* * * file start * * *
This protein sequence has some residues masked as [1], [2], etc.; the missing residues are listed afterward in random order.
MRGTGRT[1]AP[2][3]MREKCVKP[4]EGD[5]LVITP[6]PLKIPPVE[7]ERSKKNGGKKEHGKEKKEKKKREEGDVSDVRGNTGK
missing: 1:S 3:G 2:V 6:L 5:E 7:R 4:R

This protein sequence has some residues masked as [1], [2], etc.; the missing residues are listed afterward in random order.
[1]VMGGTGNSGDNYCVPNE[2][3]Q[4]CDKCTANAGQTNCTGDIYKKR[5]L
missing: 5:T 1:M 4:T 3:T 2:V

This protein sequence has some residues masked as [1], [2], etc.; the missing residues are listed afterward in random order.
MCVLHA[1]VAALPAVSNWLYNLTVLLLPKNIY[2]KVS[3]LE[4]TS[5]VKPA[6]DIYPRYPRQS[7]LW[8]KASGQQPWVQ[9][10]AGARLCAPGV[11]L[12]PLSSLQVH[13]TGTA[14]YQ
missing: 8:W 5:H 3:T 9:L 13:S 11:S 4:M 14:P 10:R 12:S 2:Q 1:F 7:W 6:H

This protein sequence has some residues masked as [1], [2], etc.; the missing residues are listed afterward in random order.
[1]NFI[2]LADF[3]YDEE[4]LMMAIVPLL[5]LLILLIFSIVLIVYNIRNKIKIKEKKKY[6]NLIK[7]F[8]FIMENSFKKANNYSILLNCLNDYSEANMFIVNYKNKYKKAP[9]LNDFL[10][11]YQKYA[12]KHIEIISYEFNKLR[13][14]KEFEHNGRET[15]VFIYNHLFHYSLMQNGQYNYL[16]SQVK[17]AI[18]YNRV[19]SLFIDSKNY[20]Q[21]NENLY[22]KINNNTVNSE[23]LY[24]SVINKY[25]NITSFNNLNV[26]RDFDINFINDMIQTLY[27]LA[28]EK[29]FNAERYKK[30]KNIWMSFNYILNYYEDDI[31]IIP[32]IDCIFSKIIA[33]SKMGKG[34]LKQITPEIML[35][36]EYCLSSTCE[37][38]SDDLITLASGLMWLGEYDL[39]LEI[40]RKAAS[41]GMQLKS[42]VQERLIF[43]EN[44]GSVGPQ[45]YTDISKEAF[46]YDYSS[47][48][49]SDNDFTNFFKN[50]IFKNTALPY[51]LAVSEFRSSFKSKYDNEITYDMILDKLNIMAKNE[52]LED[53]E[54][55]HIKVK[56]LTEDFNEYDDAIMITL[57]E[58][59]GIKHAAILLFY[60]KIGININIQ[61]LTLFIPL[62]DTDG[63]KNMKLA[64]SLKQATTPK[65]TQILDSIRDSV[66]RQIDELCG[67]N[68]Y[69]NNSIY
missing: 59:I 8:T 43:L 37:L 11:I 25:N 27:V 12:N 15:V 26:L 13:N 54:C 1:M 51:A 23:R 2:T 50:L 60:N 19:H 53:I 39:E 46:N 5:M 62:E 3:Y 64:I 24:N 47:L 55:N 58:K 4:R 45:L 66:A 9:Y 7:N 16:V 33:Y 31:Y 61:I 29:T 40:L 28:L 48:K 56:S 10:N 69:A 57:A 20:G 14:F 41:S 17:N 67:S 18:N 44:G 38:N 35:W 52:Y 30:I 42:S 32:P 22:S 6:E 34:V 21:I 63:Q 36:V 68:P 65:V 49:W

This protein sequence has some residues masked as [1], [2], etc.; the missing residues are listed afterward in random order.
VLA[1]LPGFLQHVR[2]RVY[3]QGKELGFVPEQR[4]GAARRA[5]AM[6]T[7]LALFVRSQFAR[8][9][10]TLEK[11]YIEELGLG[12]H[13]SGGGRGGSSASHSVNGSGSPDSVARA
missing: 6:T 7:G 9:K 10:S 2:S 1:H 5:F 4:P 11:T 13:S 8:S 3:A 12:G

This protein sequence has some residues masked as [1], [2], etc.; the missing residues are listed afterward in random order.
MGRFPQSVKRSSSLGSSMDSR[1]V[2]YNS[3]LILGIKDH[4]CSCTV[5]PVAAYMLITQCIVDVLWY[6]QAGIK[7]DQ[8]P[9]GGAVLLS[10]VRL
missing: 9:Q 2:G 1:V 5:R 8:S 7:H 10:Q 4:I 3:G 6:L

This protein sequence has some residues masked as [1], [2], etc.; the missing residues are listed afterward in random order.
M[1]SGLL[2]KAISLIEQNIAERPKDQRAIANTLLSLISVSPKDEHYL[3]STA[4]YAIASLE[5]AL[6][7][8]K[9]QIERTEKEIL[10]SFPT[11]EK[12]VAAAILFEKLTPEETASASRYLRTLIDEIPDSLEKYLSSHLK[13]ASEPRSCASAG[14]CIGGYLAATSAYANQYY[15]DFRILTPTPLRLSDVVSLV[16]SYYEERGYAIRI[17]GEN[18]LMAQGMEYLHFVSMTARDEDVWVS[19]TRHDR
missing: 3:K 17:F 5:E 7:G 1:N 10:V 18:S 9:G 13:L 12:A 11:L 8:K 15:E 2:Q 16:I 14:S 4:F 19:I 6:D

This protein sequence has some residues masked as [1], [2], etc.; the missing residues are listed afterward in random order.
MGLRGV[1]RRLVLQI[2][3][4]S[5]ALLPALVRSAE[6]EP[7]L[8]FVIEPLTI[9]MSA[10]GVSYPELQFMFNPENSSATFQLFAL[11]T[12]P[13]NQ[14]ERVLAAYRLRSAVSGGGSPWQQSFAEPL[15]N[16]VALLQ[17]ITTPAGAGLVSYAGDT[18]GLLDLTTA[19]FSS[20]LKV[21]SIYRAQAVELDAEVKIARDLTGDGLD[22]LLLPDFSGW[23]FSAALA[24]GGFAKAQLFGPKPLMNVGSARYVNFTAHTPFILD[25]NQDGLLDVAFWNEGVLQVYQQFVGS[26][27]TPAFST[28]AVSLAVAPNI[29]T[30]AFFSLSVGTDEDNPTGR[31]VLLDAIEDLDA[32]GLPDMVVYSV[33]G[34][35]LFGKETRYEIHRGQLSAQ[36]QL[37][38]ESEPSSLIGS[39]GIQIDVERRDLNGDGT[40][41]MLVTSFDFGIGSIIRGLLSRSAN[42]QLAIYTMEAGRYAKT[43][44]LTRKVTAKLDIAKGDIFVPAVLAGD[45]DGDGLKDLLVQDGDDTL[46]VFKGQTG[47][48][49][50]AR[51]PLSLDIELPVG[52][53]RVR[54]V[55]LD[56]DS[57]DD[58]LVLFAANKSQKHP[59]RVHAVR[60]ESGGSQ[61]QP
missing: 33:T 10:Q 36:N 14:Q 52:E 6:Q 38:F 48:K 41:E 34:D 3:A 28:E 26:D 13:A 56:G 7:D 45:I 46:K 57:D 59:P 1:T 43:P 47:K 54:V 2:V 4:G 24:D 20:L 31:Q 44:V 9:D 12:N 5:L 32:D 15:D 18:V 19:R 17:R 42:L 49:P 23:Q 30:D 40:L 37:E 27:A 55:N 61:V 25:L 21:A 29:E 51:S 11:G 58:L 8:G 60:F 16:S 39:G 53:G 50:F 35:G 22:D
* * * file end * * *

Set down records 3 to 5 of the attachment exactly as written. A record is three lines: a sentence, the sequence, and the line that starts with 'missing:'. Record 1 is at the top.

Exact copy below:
This protein sequence has some residues masked as [1], [2], etc.; the missing residues are listed afterward in random order.
MCVLHA[1]VAALPAVSNWLYNLTVLLLPKNIY[2]KVS[3]LE[4]TS[5]VKPA[6]DIYPRYPRQS[7]LW[8]KASGQQPWVQ[9][10]AGARLCAPGV[11]L[12]PLSSLQVH[13]TGTA[14]YQ
missing: 8:W 5:H 3:T 9:L 13:S 11:S 4:M 14:P 10:R 12:S 2:Q 1:F 7:W 6:H

This protein sequence has some residues masked as [1], [2], etc.; the missing residues are listed afterward in random order.
[1]NFI[2]LADF[3]YDEE[4]LMMAIVPLL[5]LLILLIFSIVLIVYNIRNKIKIKEKKKY[6]NLIK[7]F[8]FIMENSFKKANNYSILLNCLNDYSEANMFIVNYKNKYKKAP[9]LNDFL[10][11]YQKYA[12]KHIEIISYEFNKLR[13][14]KEFEHNGRET[15]VFIYNHLFHYSLMQNGQYNYL[16]SQVK[17]AI[18]YNRV[19]SLFIDSKNY[20]Q[21]NENLY[22]KINNNTVNSE[23]LY[24]SVINKY[25]NITSFNNLNV[26]RDFDINFINDMIQTLY[27]LA[28]EK[29]FNAERYKK[30]KNIWMSFNYILNYYEDDI[31]IIP[32]IDCIFSKIIA[33]SKMGKG[34]LKQITPEIML[35][36]EYCLSSTCE[37][38]SDDLITLASGLMWLGEYDL[39]LEI[40]RKAAS[41]GMQLKS[42]VQERLIF[43]EN[44]GSVGPQ[45]YTDISKEAF[46]YDYSS[47][48][49]SDNDFTNFFKN[50]IFKNTALPY[51]LAVSEFRSSFKSKYDNEITYDMILDKLNIMAKNE[52]LED[53]E[54][55]HIKVK[56]LTEDFNEYDDAIMITL[57]E[58][59]GIKHAAILLFY[60]KIGININIQ[61]LTLFIPL[62]DTDG[63]KNMKLA[64]SLKQATTPK[65]TQILDSIRDSV[66]RQIDELCG[67]N[68]Y[69]NNSIY
missing: 59:I 8:T 43:L 37:L 11:I 25:N 27:V 12:N 15:V 26:L 13:N 54:C 1:M 51:A 23:R 2:T 50:L 60:N 19:H 53:I 39:E 46:N 5:M 62:E 3:Y 64:I 24:N 47:L 55:N 58:K 4:R 45:L 66:A 9:Y 7:N 16:V 33:Y 31:Y 61:I 29:T 40:L 28:L 48:K 56:S 10:N 69:A 57:A 20:G 14:F 41:S 17:N 67:S 18:N 44:G 38:N 35:W 52:Y 30:I 42:S 32:P 22:S 6:E 34:V 21:I 63:Q 36:V 68:P 65:V 49:W

This protein sequence has some residues masked as [1], [2], etc.; the missing residues are listed afterward in random order.
VLA[1]LPGFLQHVR[2]RVY[3]QGKELGFVPEQR[4]GAARRA[5]AM[6]T[7]LALFVRSQFAR[8][9][10]TLEK[11]YIEELGLG[12]H[13]SGGGRGGSSASHSVNGSGSPDSVARA
missing: 6:T 7:G 9:K 10:S 2:S 1:H 5:F 4:P 11:T 13:S 8:S 3:A 12:G